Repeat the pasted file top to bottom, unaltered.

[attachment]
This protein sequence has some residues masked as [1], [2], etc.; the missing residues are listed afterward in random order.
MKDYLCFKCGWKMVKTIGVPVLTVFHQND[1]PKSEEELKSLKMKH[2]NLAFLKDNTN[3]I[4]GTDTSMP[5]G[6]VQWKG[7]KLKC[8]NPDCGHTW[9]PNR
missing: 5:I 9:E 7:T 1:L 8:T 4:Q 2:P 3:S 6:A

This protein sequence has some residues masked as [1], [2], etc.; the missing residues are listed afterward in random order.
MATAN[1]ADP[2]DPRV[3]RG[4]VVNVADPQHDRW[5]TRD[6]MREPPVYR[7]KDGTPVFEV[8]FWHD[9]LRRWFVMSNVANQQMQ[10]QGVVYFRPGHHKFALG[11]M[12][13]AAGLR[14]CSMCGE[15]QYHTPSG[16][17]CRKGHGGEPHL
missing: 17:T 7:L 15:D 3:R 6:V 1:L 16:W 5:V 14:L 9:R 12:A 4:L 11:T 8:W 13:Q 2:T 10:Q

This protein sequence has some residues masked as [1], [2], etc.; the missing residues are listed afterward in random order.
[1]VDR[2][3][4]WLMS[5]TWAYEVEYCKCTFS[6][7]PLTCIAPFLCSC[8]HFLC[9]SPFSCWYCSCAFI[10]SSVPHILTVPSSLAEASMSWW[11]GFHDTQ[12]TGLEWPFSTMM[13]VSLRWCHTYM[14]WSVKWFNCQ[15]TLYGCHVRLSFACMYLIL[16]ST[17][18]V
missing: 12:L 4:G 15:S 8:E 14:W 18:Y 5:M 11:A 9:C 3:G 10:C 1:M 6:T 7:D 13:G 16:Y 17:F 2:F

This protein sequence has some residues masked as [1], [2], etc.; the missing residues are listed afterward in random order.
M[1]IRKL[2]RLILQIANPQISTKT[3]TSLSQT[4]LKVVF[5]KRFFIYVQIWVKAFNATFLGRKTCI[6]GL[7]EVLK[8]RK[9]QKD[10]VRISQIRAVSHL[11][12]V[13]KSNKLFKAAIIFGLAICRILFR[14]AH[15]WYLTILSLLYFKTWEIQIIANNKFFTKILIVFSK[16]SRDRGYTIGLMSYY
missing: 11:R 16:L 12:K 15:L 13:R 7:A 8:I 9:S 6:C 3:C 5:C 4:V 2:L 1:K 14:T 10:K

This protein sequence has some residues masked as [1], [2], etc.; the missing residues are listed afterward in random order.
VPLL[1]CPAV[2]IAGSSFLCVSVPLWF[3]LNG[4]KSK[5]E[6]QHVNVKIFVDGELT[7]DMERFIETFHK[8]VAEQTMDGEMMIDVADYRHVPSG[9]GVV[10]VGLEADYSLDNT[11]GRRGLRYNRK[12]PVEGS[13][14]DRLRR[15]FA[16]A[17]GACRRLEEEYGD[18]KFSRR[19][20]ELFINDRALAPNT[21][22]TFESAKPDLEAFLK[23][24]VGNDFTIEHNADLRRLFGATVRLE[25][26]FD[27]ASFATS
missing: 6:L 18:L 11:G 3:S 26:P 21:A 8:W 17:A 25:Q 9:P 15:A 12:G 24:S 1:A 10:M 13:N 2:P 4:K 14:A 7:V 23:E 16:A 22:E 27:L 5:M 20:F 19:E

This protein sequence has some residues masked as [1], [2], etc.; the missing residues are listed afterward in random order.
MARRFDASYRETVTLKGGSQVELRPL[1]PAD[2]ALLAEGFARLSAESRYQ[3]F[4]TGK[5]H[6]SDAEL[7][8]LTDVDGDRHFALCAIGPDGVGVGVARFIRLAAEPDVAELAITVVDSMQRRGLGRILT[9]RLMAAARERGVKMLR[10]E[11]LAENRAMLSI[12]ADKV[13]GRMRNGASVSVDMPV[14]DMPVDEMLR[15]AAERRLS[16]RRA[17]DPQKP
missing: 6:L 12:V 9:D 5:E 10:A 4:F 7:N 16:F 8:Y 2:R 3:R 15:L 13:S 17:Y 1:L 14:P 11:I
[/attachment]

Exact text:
This protein sequence has some residues masked as [1], [2], etc.; the missing residues are listed afterward in random order.
MKDYLCFKCGWKMVKTIGVPVLTVFHQND[1]PKSEEELKSLKMKH[2]NLAFLKDNTN[3]I[4]GTDTSMP[5]G[6]VQWKG[7]KLKC[8]NPDCGHTW[9]PNR
missing: 5:I 9:E 7:T 1:L 8:T 4:Q 2:P 3:S 6:A

This protein sequence has some residues masked as [1], [2], etc.; the missing residues are listed afterward in random order.
MATAN[1]ADP[2]DPRV[3]RG[4]VVNVADPQHDRW[5]TRD[6]MREPPVYR[7]KDGTPVFEV[8]FWHD[9]LRRWFVMSNVANQQMQ[10]QGVVYFRPGHHKFALG[11]M[12][13]AAGLR[14]CSMCGE[15]QYHTPSG[16][17]CRKGHGGEPHL
missing: 17:T 7:L 15:D 3:R 6:V 1:L 16:W 5:V 14:L 9:R 12:A 4:L 11:T 8:W 13:Q 2:T 10:Q

This protein sequence has some residues masked as [1], [2], etc.; the missing residues are listed afterward in random order.
[1]VDR[2][3][4]WLMS[5]TWAYEVEYCKCTFS[6][7]PLTCIAPFLCSC[8]HFLC[9]SPFSCWYCSCAFI[10]SSVPHILTVPSSLAEASMSWW[11]GFHDTQ[12]TGLEWPFSTMM[13]VSLRWCHTYM[14]WSVKWFNCQ[15]TLYGCHVRLSFACMYLIL[16]ST[17][18]V
missing: 12:L 4:G 15:S 8:E 14:W 18:Y 5:M 11:A 9:C 3:G 10:C 1:M 6:T 7:D 13:G 16:Y 17:F 2:F

This protein sequence has some residues masked as [1], [2], etc.; the missing residues are listed afterward in random order.
M[1]IRKL[2]RLILQIANPQISTKT[3]TSLSQT[4]LKVVF[5]KRFFIYVQIWVKAFNATFLGRKTCI[6]GL[7]EVLK[8]RK[9]QKD[10]VRISQIRAVSHL[11][12]V[13]KSNKLFKAAIIFGLAICRILFR[14]AH[15]WYLTILSLLYFKTWEIQIIANNKFFTKILIVFSK[16]SRDRGYTIGLMSYY
missing: 11:R 16:L 12:K 15:L 13:R 7:A 8:I 9:S 6:C 3:C 5:C 4:V 2:L 1:K 14:T 10:K

This protein sequence has some residues masked as [1], [2], etc.; the missing residues are listed afterward in random order.
VPLL[1]CPAV[2]IAGSSFLCVSVPLWF[3]LNG[4]KSK[5]E[6]QHVNVKIFVDGELT[7]DMERFIETFHK[8]VAEQTMDGEMMIDVADYRHVPSG[9]GVV[10]VGLEADYSLDNT[11]GRRGLRYNRK[12]PVEGS[13][14]DRLRR[15]FA[16]A[17]GACRRLEEEYGD[18]KFSRR[19][20]ELFINDRALAPNT[21][22]TFESAKPDLEAFLK[23][24]VGNDFTIEHNADLRRLFGATVRLE[25][26]FD[27]ASFATS
missing: 6:L 18:L 11:G 3:S 26:P 21:A 8:W 17:A 25:Q 9:P 15:A 12:G 24:S 1:A 10:M 13:N 2:P 4:K 14:A 7:V 23:E 16:A 22:E 27:L 5:M 20:F 19:E

This protein sequence has some residues masked as [1], [2], etc.; the missing residues are listed afterward in random order.
MARRFDASYRETVTLKGGSQVELRPL[1]PAD[2]ALLAEGFARLSAESRYQ[3]F[4]TGK[5]H[6]SDAEL[7][8]LTDVDGDRHFALCAIGPDGVGVGVARFIRLAAEPDVAELAITVVDSMQRRGLGRILT[9]RLMAAARERGVKMLR[10]E[11]LAENRAMLSI[12]ADKV[13]GRMRNGASVSVDMPV[14]DMPVDEMLR[15]AAERRLS[16]RRA[17]DPQKP
missing: 6:L 12:V 9:D 5:E 10:A 4:F 7:N 16:F 8:Y 2:R 3:R 15:L 13:S 17:Y 1:L 14:P 11:I